OK. I WAS SLAMMED

I just got over 200 comments in about 5 minutes. This is the IP: 208.147.1.1 Online pharmacy.Please add it to your banned list. Whoever it was slammed me in a matter of minutes.

Looks like its MT Blacklist for me. Anyone out there that can lend a hand?

UPDATE: Apparently, this person is running some kind of automatic commenting script or something as he was in the process of commenting on EVERY SINGLE ENTRY from the first on up. I dont know how long it took to do this or if I just logged on at the same time he was doing it and was able to ban him. I do know that it had been about five minutes since I had logged out the previous time. I wonder if there is some legal way to make these spamming bots stop. After all, they are commenting on my site an thus costing me money for my bandwidth. Fuckers.

Go to Jamaica Instead

The Bush administration is clamping down on travel to Cuba. Americans traveling to Cuba, legally or illegally, face stiff fines and penalties upon their return.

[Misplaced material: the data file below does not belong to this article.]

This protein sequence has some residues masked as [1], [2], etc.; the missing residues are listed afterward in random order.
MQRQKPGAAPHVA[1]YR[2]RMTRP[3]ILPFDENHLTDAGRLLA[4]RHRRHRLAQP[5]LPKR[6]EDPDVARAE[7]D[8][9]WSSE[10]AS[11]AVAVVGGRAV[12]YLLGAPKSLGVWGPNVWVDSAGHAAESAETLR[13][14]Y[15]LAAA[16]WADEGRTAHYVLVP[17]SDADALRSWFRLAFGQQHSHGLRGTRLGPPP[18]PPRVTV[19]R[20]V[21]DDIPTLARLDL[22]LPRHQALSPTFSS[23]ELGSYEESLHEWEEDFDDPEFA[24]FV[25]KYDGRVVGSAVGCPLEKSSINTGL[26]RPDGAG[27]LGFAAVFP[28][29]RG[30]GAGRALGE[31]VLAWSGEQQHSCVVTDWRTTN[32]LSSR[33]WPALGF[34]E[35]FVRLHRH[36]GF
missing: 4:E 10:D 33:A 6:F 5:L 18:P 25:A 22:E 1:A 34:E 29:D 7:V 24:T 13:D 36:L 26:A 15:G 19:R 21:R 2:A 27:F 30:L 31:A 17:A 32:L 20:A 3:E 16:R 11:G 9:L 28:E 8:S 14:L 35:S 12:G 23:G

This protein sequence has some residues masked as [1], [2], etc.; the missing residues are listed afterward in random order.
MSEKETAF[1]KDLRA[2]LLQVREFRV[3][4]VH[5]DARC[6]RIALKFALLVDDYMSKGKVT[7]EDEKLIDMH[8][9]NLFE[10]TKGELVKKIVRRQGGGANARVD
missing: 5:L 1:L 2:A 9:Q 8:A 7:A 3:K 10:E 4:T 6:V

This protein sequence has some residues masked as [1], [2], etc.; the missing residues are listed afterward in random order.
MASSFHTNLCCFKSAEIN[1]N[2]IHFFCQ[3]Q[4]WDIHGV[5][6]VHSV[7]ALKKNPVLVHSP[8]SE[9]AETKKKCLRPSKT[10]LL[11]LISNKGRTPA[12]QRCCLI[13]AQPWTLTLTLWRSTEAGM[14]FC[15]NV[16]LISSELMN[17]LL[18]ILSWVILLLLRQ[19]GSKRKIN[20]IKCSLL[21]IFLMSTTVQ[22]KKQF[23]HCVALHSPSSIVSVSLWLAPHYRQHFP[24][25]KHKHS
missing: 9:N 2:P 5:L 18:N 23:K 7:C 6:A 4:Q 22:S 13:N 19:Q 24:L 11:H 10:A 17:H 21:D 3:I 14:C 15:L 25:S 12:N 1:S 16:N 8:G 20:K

This is excellent news. Some Americans may see this as an encroachment on their right to travel freely and if thats the case, so be it. The more travel dollars that go to Cuba, the more money Fidel has to opress his people and export his revolutionary dogma throughout the Americas and the rest of the world.

Also now prohibited are the “people to people cultural exchanges” implemented naively by the Clinton administration.

Merri Ansara, director of Common Ground Education Travel of Cambridge states: “It was the only way ordinary people could go who simply wanted to learn more about Cuba, about the embargo, about the situation,”

This is absurd. These educational trips were nothing more than cheap vacations disguised as cultural exchanges.

“It was creating dialogue,” added Laura Sitkin, marketing coordinator for Common Ground. “The dialogue was changing American policy.”

The dialogue was changing American Policy. But what about Cuban policy? What about Cubans right to travel? Their right to travel freely about their own country? What about their right to express opinion? To worship in thier own faith? To learn about the world outside of Cuba on their own? Is this not as important?